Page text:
Friday, May 13, 2005

"High-energy physics: An emptier emptiness?" by Frank Wilczek

In Nature News & Views

A new experiment at Brookhaven using colliding gold ions provides surprising evidence about a fundamental concept in physics: the vacuum. It appears that you can get something from nothing, the vacuum is unstable and new particles can be spontaneously created in empty space. Gack.


A side view of one of the first high-energy collisions captured by the Solenoidal Tracker of the STAR detector at the Relativistic Heavy Ion Collider (RHIC). The initial head-on collision of two gold ions, each consisting of a total of 197 protons and neutrons, occurs at the mid-point of the central tube (running across the image from right to left). The tracks indicate the paths taken by thousands of subatomic particles created in the fireball of energy set free in these collisions. Several layers of detectors, arranged concentrically around the central tube, and encased in a powerful magnet, allow the identification of these particles. (Courtesy of Brookhaven National Laboratory, STAR collaboration.)

2 comments:

Lizzie said...

Something from nothing. Wow. I think this is a very big deal. I mean, isn't that a big reason that people say there has to be a God? Because things had to come from something? And that is why they can't wrap their heads around the Big Bang as the origin of the universe? I think a lot of people will say that even those particles that were in the Big Bang's initial teaspoon of matter "had to come from somewhere"? I never found that line of "reasoning" personally compelling but it is very, very common and I hope this finding gets to widely known. Though (sniff) I doubt that it will.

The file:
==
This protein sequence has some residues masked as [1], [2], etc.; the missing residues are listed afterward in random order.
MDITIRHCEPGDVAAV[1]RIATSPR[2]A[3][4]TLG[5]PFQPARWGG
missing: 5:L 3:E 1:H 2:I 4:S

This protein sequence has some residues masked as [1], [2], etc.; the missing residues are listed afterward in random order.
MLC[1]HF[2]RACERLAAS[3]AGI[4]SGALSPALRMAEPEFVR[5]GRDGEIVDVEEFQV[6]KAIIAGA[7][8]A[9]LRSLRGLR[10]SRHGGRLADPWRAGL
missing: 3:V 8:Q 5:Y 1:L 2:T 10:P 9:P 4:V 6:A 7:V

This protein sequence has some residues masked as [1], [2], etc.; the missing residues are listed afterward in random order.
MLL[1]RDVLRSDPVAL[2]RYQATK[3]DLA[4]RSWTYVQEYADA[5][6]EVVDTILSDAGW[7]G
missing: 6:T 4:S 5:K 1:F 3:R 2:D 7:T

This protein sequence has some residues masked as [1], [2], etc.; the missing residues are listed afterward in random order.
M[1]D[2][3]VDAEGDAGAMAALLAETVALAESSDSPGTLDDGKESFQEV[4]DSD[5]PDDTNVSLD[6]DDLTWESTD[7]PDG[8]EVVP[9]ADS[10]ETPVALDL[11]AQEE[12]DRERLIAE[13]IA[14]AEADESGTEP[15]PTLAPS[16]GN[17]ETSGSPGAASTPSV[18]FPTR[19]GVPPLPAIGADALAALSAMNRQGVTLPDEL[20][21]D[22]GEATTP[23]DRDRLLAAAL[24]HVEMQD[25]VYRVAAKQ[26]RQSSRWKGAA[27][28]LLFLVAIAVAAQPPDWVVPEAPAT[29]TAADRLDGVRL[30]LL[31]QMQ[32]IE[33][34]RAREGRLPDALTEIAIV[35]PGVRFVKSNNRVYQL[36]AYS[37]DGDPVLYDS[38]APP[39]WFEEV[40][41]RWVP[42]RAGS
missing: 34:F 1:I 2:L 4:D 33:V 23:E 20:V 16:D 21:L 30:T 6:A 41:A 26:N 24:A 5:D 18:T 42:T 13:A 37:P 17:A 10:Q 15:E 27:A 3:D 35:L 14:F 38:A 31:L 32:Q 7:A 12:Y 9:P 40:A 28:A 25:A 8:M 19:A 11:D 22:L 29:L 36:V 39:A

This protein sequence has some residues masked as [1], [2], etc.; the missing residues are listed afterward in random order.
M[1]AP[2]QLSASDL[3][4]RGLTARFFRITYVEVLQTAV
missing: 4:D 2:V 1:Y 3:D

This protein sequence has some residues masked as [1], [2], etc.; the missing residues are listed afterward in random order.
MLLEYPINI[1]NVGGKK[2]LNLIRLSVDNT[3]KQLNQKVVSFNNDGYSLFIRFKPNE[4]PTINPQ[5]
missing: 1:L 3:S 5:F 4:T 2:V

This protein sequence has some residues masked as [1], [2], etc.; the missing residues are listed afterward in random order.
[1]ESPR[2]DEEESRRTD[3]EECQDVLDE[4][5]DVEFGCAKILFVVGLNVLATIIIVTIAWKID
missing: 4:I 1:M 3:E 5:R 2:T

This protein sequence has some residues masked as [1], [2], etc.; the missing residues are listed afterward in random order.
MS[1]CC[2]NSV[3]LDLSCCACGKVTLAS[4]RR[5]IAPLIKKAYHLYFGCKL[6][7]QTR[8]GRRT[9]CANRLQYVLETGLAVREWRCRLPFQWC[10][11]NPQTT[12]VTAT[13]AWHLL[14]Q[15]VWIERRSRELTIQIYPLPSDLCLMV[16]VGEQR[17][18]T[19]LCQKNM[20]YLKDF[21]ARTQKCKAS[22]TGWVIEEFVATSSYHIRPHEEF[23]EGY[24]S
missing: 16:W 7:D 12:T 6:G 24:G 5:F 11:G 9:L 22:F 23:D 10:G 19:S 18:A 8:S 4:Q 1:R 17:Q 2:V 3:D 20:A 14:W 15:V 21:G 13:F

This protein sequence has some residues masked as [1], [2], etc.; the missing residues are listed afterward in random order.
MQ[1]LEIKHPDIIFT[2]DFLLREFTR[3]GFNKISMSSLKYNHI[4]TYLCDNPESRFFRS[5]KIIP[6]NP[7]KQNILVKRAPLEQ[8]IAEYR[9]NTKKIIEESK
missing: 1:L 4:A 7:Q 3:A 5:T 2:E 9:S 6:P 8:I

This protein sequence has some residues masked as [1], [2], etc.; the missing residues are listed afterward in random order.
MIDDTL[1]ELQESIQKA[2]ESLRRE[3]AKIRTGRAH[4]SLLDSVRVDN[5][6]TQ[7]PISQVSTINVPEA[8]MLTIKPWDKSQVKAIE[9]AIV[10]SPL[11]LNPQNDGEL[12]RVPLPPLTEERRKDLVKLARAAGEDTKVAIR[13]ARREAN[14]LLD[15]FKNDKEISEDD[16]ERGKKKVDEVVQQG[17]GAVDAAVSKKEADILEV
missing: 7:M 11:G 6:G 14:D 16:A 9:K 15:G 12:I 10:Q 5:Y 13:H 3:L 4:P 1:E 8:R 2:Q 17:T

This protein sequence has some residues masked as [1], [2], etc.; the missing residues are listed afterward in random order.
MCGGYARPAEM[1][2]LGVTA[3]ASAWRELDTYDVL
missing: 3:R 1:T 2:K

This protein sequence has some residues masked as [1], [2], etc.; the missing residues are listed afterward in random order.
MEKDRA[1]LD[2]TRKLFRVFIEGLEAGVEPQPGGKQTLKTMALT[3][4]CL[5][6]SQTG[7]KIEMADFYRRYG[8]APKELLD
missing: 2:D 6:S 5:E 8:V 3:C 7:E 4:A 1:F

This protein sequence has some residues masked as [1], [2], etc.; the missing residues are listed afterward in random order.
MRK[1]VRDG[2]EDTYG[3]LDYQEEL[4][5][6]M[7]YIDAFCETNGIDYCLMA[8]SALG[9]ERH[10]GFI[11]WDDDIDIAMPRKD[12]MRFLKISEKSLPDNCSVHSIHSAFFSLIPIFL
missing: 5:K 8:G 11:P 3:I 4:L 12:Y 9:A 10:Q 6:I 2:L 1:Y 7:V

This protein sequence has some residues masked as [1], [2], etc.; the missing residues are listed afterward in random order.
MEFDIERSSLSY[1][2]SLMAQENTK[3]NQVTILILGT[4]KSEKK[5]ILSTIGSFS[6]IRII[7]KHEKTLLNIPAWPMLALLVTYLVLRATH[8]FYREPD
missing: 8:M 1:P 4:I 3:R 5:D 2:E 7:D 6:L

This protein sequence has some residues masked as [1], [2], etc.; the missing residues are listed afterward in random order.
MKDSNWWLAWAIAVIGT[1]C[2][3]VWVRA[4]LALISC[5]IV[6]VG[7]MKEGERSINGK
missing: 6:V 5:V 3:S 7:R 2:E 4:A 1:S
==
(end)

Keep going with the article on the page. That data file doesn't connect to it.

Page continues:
Patrick said...

One of Einstein's most famous quotes was "did God have a choice in creating the universe?". In Theoretical Computer Science, there's a notion of a Universal Turing Machine(UTM) - and it's believed that all practical means of computation are equivalent, that's know as Church's Thesis. Any UTM can simulate any other UTM as well as all less powerful systems of computation. So in a certain fundamental sense, it doesn't really matter too much whether you buy a Mac or PC, since they're both realizations of a UTM. I understand it's even possible to actually run PC programs on a Mac, albeit somewhat more slowly. By analogy, one might hope that we inhabit a truly "Universal" Universe. While there might be other equally valid ways to have created a universe, perhaps it's possible to simulate these alternative universes in our Universe, at least if someone gives George Lucas a big enough budget. So while God may have created us a Mac universe, while we wished he had gotten us a PC, that may not turn out to be as important as it may have seemed, once we understand the big picture. Or something.